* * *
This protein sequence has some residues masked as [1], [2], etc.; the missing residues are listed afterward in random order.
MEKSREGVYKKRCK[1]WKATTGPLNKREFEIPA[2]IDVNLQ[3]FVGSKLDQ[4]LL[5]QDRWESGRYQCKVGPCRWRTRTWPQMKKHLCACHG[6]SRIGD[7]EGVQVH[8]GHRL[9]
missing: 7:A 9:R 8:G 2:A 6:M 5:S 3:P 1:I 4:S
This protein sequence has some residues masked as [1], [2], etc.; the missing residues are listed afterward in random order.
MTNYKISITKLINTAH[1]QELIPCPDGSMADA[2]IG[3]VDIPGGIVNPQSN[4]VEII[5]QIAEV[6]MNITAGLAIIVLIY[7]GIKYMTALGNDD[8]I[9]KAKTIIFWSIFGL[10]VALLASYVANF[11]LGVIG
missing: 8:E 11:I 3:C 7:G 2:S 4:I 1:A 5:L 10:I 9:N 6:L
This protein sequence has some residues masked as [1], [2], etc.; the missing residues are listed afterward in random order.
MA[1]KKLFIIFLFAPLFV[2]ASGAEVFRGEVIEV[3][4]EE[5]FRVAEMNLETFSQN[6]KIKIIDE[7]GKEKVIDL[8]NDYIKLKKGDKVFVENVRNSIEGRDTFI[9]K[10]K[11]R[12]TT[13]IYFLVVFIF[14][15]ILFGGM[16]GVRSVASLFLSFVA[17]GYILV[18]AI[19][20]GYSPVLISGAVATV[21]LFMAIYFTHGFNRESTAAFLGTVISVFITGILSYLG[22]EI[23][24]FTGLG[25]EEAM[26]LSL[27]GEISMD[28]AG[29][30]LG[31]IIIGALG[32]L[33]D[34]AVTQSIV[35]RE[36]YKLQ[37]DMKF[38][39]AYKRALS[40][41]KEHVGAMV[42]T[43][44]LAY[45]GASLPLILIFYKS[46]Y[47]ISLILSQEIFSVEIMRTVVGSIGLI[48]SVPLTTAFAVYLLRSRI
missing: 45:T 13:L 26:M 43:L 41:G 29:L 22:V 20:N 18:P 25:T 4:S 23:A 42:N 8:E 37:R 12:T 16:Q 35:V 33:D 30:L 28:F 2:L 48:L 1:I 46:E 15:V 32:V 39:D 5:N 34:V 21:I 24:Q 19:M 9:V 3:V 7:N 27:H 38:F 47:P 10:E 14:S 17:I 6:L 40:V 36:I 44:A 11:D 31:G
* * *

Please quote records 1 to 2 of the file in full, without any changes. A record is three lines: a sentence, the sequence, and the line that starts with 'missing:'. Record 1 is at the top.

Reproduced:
This protein sequence has some residues masked as [1], [2], etc.; the missing residues are listed afterward in random order.
MEKSREGVYKKRCK[1]WKATTGPLNKREFEIPA[2]IDVNLQ[3]FVGSKLDQ[4]LL[5]QDRWESGRYQCKVGPCRWRTRTWPQMKKHLCACHG[6]SRIGD[7]EGVQVH[8]GHRL[9]
missing: 7:A 9:R 8:G 2:A 6:M 5:S 3:P 1:I 4:S
This protein sequence has some residues masked as [1], [2], etc.; the missing residues are listed afterward in random order.
MTNYKISITKLINTAH[1]QELIPCPDGSMADA[2]IG[3]VDIPGGIVNPQSN[4]VEII[5]QIAEV[6]MNITAGLAIIVLIY[7]GIKYMTALGNDD[8]I[9]KAKTIIFWSIFGL[10]VALLASYVANF[11]LGVIG
missing: 8:E 11:I 3:C 7:G 2:S 4:I 1:A 5:L 10:I 9:N 6:L